Do Ducati lovers (especially the ones with preference for simpler designs (90’s M900)) doesn’t feel like part of the soul of the monster line is the chassis and that is somehow gone with these “bolt on engine” designs?

  6. Walt says:

    It needs the 1299 Panagale motor to be truly an “R” model.

  7. Gary says:

    Sweet, but I’m still an air cooled 2-valve fan. Their apex engine was the 1100 EVO, too bad it’s no longer an option in their model line. That said, it’s nice to see Ducati’s fending off the competition. Long live Il Mostro!!!!!!!!!

  8. The top pic is not flattering but not everything is photogenic. I bet this bike in person still pales in comparison to the air/oil cooled Monsters. Take one of those older beauties and upgrade it with today’s components.

    +1 on the comment about the internet. Funny

  9. DaveA says:

    No amount of Ducati can fix that. If I want to look at plumbing fixtures I can go to Home Depot for free.

  10. Blackcayman says:

    Have we gone a whole thread without some _-_-_-_-_-_ telling us how 50 horsepower is all anyone needs?

    WE should enjoy that while we can….

    • TF says:

      And no one has complained that the valve clearances need to be checked/adjusted every _-_-_-_-_ miles. The planets must be aligned…….better buy a lotto ticket.

  11. Frank says:

    Very nice industrial strength naked Ducati.

  12. cyclemotorist says:

    I think it’s a machine of great beauty.

  13. Kiwi Mike says:

    The left side of the engine is ugly as!

    Why don’t we hear anything of the Street Fighter anymore?

  14. todd says:

    Could never replace my ’93 M900 Monster. They got it right the first time and it’s been downhill ever since – at least they removed the low RPM herky-jerky.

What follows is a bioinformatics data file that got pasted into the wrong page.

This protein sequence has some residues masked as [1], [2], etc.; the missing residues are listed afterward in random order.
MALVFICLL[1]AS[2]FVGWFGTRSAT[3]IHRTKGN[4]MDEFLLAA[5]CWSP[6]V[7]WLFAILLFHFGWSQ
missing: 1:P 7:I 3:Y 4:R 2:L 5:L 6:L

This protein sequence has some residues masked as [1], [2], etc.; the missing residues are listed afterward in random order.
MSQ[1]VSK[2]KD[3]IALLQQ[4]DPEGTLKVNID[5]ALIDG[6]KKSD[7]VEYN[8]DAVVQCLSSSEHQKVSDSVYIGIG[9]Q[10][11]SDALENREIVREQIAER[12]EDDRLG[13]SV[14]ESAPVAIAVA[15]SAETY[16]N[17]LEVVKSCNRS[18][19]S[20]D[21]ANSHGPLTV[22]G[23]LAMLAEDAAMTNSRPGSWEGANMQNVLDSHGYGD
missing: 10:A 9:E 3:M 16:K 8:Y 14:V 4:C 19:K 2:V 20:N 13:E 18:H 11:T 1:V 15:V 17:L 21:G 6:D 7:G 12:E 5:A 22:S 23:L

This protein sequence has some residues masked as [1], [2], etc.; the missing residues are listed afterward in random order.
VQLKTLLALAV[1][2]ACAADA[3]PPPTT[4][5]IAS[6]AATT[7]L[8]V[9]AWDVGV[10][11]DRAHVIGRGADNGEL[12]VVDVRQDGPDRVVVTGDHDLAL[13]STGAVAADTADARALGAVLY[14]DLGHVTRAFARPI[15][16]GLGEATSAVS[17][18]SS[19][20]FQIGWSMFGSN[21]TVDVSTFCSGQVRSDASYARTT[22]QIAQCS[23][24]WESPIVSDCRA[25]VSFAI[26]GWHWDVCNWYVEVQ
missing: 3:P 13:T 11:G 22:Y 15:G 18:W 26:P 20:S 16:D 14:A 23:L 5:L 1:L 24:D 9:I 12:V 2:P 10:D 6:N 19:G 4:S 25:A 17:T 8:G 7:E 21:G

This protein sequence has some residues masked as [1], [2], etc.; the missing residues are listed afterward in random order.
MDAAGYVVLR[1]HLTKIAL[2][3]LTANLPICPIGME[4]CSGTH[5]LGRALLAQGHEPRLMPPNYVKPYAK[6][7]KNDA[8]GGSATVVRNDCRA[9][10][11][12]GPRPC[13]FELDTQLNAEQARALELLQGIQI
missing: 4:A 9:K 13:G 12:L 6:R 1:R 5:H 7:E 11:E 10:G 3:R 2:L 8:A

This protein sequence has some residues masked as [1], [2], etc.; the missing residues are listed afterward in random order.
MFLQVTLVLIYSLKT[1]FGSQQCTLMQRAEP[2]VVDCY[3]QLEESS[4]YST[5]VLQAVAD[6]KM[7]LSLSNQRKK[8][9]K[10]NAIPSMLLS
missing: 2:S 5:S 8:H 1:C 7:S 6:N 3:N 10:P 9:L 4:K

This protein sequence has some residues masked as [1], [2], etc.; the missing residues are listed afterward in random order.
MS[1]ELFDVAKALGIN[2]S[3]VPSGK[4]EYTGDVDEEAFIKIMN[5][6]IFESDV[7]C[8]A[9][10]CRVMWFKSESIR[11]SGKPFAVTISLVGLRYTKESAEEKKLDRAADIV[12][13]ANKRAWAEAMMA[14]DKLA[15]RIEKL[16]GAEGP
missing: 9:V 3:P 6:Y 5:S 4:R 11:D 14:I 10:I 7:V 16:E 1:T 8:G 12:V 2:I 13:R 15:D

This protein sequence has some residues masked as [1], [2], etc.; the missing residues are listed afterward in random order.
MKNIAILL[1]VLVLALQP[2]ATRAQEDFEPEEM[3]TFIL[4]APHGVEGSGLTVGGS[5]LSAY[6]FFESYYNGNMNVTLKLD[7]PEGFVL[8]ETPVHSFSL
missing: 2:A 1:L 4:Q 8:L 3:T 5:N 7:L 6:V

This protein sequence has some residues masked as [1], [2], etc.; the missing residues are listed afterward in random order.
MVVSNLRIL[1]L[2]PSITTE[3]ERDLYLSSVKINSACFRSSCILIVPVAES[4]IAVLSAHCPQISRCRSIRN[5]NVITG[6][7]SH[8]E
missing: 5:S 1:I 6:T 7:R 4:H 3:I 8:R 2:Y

15. Michael H says:

    So…shorter Diavel?

  16. Hot Dog says:

    Jean Luc might think this is a Borg bike.

  17. Grover says:

    Looks like Erik Buell is moonlighting in the design department at Ducati. Used the the same ugly stick on this bike that he used on his Buells!

    • Trpldog says:

      Careful there Grover – i’m a Buell fanboy – ha ha
      The rider here was hit by the ugly stick first!

  18. Trpldog says:

    Ugly – they could have just as easy, if not easier, gave us a drop dead dyed in the wool MONSTER. Ducati, you had the ball in your hand and fumbled it completely – all on your own. Too bad.

  19. Larry K says:

    Wonder how it would sell if it said “Volkswagon” on the tank?

  20. Bart says:

    200/55 rears are $413.75 list, on sale for $302.04. Get ’em while they last!

    • Provologna says:

      OMG!!!!!!! I remember buying Cheng Shin tires for about $50 from Dennis Kirk and changing them myself. Breaking the bead on big radials sucks, had to drive my car over the tire.

      • todd says:

        You should have done the trick where you put the tire under you car (or your 4×4 in the case of these 200s) and use your jack between the car and the tire.

  21. Gary says:

    Beautiful bike, no doubt a blast to ride. But it is not for me. If I needed a Duc, it’d be a Multistrada.

  22. kjazz says:

    I love the overall shape and stance of this bike. And of course, the sound is pure sex.